The fact that lobbying interests still have a strong influence on legislation passed by the Arkansas General Assembly should surprise no one. In fact, since the enactment of term limits most lobbyists find it even easier to push through legislation that they not only support but have a heavy influence in crafting.
One of the powerful lobbying interests in the state represents Oaklawn Park in Hot Springs and Southland Greyhound Park in West Memphis — the only two places in Arkansas where gambling is legal other than charitable bingo and the state run lottery. Most are just now realizing the consequences of two laws the racing interests lobbied for in the previous legislative session; one measure protects their near gambling monopoly while the other measure expands it.
Sen. Keith Ingram, who represents the district where Southland is located, sponsored legislation that became Act 1413 of 2013, with the support of Attorney General Dustin McDaniel. The measure primarily dealt with the petition gathering process for ballot measures. The new law requires paid canvassers to register with the state and undergo training.
Why would racing interests support that kind of legislation? Because Oaklawn and Southland have an economic interest in making it difficult for the competition to move into the state, therefore raising the bar for getting other gambling measures on the ballot helps them maintain their monopoly.
One unintended consequence of the act is causing a bit of a headache for lawmakers. It takes away the ability for the attorney general to assign ballot titles to ballot measures proposed by the state Legislature. This embarrassing oversight came up in an AG opinion released the evening before Christmas Eve, so the goof up took a while to make it into the news.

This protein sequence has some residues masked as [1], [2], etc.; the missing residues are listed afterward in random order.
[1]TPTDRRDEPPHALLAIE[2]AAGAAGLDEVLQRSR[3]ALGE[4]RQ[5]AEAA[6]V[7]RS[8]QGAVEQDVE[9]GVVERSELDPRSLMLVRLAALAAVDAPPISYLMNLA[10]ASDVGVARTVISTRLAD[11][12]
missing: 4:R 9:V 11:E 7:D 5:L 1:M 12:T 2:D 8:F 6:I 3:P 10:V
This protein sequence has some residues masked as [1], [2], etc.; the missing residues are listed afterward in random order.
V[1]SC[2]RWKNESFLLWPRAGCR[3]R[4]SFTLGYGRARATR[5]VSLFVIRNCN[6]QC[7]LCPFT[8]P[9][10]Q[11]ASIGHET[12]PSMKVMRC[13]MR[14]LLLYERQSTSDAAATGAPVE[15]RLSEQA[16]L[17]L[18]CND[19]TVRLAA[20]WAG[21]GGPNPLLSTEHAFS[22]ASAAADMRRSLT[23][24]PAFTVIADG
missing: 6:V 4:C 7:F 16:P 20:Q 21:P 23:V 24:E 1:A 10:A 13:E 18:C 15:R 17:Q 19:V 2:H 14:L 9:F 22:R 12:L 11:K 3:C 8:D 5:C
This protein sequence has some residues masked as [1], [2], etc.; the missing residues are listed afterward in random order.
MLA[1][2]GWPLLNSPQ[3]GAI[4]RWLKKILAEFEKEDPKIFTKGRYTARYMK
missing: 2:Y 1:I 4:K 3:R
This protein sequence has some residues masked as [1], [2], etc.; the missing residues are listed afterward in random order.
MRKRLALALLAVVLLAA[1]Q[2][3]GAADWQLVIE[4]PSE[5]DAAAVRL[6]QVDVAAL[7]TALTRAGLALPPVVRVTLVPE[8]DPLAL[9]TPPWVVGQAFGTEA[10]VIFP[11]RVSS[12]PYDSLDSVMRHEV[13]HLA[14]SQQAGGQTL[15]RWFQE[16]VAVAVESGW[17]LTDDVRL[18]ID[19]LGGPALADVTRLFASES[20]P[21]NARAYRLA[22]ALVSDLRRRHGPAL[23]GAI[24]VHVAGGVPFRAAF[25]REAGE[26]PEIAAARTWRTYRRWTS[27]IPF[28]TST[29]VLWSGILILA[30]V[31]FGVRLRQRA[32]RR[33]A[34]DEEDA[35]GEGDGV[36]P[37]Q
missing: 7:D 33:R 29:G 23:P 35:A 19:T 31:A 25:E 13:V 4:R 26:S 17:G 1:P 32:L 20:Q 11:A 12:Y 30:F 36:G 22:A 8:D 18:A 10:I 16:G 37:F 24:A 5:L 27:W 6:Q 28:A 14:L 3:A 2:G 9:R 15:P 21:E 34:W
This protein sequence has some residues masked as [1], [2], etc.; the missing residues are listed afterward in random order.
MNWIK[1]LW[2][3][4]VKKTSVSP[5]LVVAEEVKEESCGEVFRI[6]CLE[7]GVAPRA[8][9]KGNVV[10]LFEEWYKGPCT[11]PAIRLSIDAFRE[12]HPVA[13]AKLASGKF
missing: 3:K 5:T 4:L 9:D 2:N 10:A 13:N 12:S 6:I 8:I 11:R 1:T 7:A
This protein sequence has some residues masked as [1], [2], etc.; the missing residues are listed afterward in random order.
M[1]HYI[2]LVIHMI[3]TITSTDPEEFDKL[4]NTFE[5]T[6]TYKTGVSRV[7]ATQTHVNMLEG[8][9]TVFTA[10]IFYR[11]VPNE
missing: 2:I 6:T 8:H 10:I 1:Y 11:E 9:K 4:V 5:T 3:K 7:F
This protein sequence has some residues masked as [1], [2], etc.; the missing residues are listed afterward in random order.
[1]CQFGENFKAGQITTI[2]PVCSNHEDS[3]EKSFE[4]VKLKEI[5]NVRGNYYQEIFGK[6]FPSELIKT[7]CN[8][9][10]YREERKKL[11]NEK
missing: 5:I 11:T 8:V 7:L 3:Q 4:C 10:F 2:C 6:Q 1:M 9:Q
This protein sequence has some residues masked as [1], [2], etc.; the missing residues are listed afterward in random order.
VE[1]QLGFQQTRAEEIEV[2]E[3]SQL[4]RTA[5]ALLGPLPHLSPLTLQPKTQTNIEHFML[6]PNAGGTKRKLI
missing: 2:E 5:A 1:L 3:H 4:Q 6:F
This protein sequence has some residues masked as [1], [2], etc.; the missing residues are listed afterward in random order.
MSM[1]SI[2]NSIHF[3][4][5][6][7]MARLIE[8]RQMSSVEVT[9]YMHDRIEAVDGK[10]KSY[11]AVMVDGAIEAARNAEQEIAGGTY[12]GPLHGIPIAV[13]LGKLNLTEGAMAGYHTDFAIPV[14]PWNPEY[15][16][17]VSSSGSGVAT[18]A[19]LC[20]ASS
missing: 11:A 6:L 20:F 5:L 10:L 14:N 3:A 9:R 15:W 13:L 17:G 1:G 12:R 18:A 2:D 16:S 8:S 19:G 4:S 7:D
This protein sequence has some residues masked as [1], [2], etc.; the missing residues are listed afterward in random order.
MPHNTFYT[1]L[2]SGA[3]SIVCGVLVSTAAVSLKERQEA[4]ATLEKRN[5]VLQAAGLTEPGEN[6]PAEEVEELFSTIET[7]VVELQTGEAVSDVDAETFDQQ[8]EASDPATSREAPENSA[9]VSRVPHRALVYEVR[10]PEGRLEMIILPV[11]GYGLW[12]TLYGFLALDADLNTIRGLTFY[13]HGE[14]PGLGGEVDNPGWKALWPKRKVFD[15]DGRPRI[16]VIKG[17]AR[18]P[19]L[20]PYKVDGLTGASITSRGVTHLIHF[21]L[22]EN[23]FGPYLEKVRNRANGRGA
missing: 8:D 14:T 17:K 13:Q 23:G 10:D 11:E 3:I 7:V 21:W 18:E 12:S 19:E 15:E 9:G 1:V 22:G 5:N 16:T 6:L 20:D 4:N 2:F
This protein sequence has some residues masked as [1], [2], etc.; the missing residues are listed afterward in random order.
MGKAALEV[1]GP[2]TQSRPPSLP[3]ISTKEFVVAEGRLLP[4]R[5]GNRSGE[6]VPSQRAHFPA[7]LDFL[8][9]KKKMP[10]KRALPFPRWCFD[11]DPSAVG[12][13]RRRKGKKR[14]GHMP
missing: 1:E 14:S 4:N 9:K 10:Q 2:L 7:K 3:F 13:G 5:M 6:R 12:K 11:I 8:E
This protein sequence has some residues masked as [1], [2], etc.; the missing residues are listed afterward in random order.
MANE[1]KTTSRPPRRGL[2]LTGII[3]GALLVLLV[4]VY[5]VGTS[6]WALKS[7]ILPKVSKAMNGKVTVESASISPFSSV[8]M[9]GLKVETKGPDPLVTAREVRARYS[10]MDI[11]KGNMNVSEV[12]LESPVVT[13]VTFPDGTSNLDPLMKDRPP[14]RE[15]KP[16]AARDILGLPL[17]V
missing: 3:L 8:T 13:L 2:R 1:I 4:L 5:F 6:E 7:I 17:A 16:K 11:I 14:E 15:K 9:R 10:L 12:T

“I have to admit that none of us saw this wrinkle,” McDaniel said at a legislative meeting on the problem last week. “It’s embarrassing and I’m sorry. But here we are.”
Another new law, Act 350 of 2013, was sponsored by Sen. Bill Samples, who represents Hot Springs where Oaklawn is located. The bill received little attention during the session as it looked like an innocuous bill primarily updating some licensure rules for the Arkansas Racing Commission.
But tucked within the bill is a provision that allows Oaklawn and Southland patrons to “place wagers by communication through telephone or other mobile device or through other electronic means on races conducted at the franchise holder’s race track facility and horse races or greyhound races at other racetracks, whether or not the patron is located on the grounds of the franchise holder’s race track facility when placing the wager.”
The purpose of this provision became clear a couple weeks ago when Oaklawn announced the introduction of “Oaklawn Anywhere.” Now Arkansans can place their bets with a click of their mouse on their computer or a touch of their finger on their smartphone.
You may recall that a decade ago Oaklawn passed a similar expansion bill through the state Legislature at greased lightning speed that allows them to greatly expand their gambling operation to include “electronic games of skill.” These EGS are thinly veiled casino style games that allow the two parks to take in several billion dollars in additional gambling revenues each year.
With this much money on the line, it is no surprise the racing interests keep close ties with the Legislature. And, of course, tax revenues get a boost as well. In the last fiscal year Arkansas received nearly $36 million in excise taxes on the EGS. I am sure online betting will bring in revenue as well.
Who knows what they will think up next.
Jason Tolbert is an accountant and conservative political blogger. His blog — The Tolbert Report — is linked at ArkansasNews.com. His email is jason@TolbertReport.com.